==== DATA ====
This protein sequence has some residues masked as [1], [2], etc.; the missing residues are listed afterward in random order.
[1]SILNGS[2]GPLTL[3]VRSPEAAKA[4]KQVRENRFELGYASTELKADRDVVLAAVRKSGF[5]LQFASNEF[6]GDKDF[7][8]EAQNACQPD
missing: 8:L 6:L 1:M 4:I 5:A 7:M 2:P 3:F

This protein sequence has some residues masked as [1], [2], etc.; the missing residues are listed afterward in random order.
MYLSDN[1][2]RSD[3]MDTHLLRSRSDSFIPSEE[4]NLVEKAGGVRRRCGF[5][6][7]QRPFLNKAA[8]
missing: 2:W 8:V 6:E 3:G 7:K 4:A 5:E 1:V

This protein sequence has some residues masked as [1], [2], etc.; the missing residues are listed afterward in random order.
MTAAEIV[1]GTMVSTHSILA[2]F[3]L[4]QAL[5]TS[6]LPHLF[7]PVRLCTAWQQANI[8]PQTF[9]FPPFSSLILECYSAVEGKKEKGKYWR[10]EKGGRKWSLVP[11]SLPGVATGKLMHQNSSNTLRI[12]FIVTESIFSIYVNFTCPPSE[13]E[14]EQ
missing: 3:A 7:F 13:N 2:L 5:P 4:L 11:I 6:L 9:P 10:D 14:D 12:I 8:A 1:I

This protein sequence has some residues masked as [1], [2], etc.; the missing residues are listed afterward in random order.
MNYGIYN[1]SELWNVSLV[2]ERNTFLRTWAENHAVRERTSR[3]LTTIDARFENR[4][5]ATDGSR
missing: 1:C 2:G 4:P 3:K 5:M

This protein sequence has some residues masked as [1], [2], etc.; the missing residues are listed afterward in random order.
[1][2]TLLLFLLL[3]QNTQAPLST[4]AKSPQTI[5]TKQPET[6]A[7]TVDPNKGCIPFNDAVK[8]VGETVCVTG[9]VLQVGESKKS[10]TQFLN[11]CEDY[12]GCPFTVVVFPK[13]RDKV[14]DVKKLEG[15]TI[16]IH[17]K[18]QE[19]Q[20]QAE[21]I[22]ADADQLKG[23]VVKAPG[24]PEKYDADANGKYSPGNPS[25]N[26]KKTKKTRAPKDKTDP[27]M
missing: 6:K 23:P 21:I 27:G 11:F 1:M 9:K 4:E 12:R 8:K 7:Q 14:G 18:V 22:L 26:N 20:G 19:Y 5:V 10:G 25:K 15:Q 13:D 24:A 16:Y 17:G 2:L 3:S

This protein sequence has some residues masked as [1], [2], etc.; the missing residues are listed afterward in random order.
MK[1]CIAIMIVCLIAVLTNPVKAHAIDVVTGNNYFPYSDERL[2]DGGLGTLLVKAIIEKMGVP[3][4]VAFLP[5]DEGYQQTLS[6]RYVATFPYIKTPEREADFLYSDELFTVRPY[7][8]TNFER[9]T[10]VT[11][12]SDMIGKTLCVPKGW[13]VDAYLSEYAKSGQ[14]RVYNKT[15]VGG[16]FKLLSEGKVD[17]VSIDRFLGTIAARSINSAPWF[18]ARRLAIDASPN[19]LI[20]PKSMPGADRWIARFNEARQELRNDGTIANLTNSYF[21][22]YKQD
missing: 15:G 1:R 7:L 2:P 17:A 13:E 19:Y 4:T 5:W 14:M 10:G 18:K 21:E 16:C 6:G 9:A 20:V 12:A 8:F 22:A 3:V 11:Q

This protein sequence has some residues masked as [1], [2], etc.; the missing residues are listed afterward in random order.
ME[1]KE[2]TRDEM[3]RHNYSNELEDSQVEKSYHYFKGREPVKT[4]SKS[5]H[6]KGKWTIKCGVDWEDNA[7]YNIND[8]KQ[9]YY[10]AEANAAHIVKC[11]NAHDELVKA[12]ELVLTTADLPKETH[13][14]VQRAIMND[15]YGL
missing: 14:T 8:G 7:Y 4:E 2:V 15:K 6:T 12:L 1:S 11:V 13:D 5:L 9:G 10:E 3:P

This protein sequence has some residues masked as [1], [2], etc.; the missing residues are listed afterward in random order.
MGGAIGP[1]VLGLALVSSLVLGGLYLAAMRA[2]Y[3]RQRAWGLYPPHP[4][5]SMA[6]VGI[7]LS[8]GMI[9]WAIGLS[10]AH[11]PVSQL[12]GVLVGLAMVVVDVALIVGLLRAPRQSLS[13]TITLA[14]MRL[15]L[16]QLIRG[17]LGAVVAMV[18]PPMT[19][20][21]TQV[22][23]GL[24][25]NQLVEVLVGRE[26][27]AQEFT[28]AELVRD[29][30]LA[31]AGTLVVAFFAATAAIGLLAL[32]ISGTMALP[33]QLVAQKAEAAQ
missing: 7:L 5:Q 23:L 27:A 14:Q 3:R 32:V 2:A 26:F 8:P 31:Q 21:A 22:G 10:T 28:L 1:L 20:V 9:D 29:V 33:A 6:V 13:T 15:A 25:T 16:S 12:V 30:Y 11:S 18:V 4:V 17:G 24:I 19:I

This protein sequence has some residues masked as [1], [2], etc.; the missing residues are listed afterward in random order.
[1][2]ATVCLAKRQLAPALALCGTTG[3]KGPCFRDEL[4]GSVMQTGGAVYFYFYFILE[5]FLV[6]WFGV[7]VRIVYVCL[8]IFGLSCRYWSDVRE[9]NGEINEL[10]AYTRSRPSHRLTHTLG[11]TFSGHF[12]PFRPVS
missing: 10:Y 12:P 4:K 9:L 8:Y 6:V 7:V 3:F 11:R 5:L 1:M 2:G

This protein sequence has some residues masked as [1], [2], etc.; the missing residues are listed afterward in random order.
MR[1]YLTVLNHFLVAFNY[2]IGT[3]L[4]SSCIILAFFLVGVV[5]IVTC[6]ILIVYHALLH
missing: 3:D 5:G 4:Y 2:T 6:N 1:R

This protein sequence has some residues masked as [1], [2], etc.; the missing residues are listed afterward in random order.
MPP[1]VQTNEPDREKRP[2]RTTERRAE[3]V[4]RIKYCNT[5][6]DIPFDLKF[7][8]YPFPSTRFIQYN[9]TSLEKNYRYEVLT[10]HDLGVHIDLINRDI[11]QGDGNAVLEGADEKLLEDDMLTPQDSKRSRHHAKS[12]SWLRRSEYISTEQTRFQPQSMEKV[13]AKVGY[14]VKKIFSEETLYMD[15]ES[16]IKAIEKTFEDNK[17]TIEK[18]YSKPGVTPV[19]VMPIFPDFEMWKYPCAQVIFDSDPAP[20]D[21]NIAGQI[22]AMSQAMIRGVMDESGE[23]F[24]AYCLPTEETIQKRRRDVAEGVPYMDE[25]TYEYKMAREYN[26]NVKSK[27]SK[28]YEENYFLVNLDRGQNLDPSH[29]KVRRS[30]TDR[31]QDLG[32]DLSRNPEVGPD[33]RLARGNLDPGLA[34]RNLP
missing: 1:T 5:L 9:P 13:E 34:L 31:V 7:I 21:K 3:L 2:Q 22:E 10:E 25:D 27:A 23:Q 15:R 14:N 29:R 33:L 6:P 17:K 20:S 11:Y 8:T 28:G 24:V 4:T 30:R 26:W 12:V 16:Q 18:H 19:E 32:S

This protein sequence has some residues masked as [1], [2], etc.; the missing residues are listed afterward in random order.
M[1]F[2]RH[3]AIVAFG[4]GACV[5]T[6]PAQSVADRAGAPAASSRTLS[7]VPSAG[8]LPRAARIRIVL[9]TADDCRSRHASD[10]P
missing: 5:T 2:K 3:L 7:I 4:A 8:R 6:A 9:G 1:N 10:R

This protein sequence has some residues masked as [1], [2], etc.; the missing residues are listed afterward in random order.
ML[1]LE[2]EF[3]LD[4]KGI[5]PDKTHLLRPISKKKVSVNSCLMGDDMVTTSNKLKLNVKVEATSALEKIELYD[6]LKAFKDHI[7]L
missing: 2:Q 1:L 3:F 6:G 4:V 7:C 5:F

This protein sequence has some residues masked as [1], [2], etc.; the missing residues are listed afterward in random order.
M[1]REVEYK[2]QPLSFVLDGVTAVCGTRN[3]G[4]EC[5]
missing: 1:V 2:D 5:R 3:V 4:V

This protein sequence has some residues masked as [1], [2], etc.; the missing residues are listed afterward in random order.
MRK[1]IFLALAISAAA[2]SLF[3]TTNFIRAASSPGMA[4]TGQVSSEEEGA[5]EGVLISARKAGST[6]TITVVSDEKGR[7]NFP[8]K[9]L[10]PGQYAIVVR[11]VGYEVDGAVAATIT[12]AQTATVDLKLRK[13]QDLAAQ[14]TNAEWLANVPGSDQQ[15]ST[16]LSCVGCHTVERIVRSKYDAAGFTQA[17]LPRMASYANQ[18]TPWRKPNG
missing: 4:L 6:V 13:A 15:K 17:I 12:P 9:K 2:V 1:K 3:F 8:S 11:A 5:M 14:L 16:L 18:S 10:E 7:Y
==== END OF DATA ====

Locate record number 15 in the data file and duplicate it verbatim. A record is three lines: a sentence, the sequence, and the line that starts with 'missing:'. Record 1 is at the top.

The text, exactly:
This protein sequence has some residues masked as [1], [2], etc.; the missing residues are listed afterward in random order.
MRK[1]IFLALAISAAA[2]SLF[3]TTNFIRAASSPGMA[4]TGQVSSEEEGA[5]EGVLISARKAGST[6]TITVVSDEKGR[7]NFP[8]K[9]L[10]PGQYAIVVR[11]VGYEVDGAVAATIT[12]AQTATVDLKLRK[13]QDLAAQ[14]TNAEWLANVPGSDQQ[15]ST[16]LSCVGCHTVERIVRSKYDAAGFTQA[17]LPRMASYANQ[18]TPWRKPNG
missing: 4:L 6:V 13:A 15:K 17:I 12:P 9:K 2:V 1:K 3:F 8:S 11:A 5:M 14:L 16:L 18:S 10:E 7:Y